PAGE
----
See news article from yahoo.ca:
Washington bride-to-be arrested on wedding day
By The Associated Press
BELLEVUE, Wash. - A 31-year-old bride-to-be heading home from her bachelorette party was arrested for drunk driving hours before she was to get married.
Washington State Patrol Trooper Christina Martin says the woman was driving over 90 mph Saturday morning and weaving in and out of traffic on Interstate 405 in Bellevue when she was stopped.
Martin says a trooper arrested the woman, processed her and let her take a cab home in time to make it to her early afternoon wedding in Burien.
Martin says the bride's alcohol level was nearly twice the legal state limit. The woman will face charges in King County District Court.
(end of article)
Important lesson to be learned from this article: don't party the night before your wedding. Bachelorettes and stags should take place one week before the wedding. This is not just the common rules of etiquette; this is common sense. Nobody wants to arrive hung over to their wedding, nodding bleakly during the ceremony and saying I do at innapropriate times during the ceremony. Nobody wants their bridesmaid to have to prop them up with their bouquet-free hand during the walk back up the aisle. And to top it all off, nobody wants to forget to show up that day.
At least, that's what you figure would happen for most normal brides. Normal brides generally want to be at their best on their wedding day, so they traditionally have the wild night hanging off of strippers with margarita necklaces the week BEFORE the wedding. The night before the wedding is generally a good night for a long hot soak in the tub, that green goo beautifying mask and those 1950s curlers in your hair and some quiet magazine time.
The two things that puzzle me about this article is whether or not this woman wanted to show up at this wedding, considering that she was plastered and probably unfit to make a lifelong commitment in her state. The other thing that puzzles me is why this woman was driving in the first place. Where were her friends? Doesn't everyone know that cheesy old message about friends not letting friends drink and drive? It's more than a public service message.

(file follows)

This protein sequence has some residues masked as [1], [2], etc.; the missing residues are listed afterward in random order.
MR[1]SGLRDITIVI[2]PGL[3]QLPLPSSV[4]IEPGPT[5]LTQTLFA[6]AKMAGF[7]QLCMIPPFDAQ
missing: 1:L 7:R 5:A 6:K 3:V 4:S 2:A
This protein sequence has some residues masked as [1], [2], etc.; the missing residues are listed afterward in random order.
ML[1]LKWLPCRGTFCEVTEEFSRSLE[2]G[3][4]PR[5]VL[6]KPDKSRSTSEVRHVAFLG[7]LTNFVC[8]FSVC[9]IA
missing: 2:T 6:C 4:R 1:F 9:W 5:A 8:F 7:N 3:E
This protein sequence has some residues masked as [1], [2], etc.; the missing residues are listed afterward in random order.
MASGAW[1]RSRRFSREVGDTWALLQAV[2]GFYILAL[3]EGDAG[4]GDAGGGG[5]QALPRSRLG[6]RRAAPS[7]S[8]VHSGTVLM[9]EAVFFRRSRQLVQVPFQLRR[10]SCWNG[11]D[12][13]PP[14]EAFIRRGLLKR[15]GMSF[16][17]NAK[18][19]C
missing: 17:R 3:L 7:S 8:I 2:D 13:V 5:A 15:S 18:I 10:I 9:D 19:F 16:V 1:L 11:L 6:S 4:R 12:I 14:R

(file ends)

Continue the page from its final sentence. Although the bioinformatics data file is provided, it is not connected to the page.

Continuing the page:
So here are some tips for Bachelorette parties that I hope that other women consider:
1- DO NOT PARTY THE NIGHT BEFORE THE WEDDING. Stay at home, have some tea with your parents, look at some photo albums, do some scrap booking. You're about to make a life-changing decision and you want to be lucid when it happens. Apart from the obvious panic of being late or the embarassment of being incoherent, most marriage officials can deny you a marriage ceremony if they suspect that you or your spouse to be are under the influence. One sniff of alcohol and they are well within their rights to walk away, leaving YOU at the altar and most definitely NOT waiving your non-refundable fee.
2- FRIENDS DON'T LET FRIENDS DRINK AND DRIVE. It's tried but true. This bride to be was caught and faces a day in court, which is never a good way to start off a new life together, but at the same time, it could have been a lot worse. She could have easily injured herself or someone else in an accident, which means that she may never have made it to the altar at all, which would have been heartbreaking and devastating for all. It's not difficult to make a plan for rides, a sleep over, or even to just get a hotel room for the occasion where everyone can crash after hitting the bar scene. Taxis are just a call away and you can add them to your phone. They're really the only people that you should be drunk dialing.
3- MAKE THE MOST OF YOUR FRESH START. The Bachelorette party signals the end of your carefree single life. The wedding symbolizes a new beginning and a fresh start. Make the most of it and don't add to your criminal record before the big day hits. There aren't many chances in life to start over, and you don't want to let go of this one.
I'd like to conclude this article by stating that one cannot underestimate the importance of a good Bachelorette party. It's an opportunity to make memories for the future, if not for the bride, for all of her friends to remind her later. These special occassions should be met with a plan for going out and staying safe, pulling an all-nighter with lots of good food, booze and company, and lots of discretion on the part of the friends.
Be real friends. Take care of the guest of honour first and make sure that they don't put themselves in danger when they're in a state. And don't post stupid photos of them the next day. Only post the generic ones where everyone's smiling and clear-eyed and saying cheese. If your friends don't have this kind of decency, class or common sense, they shouldn't be your friends.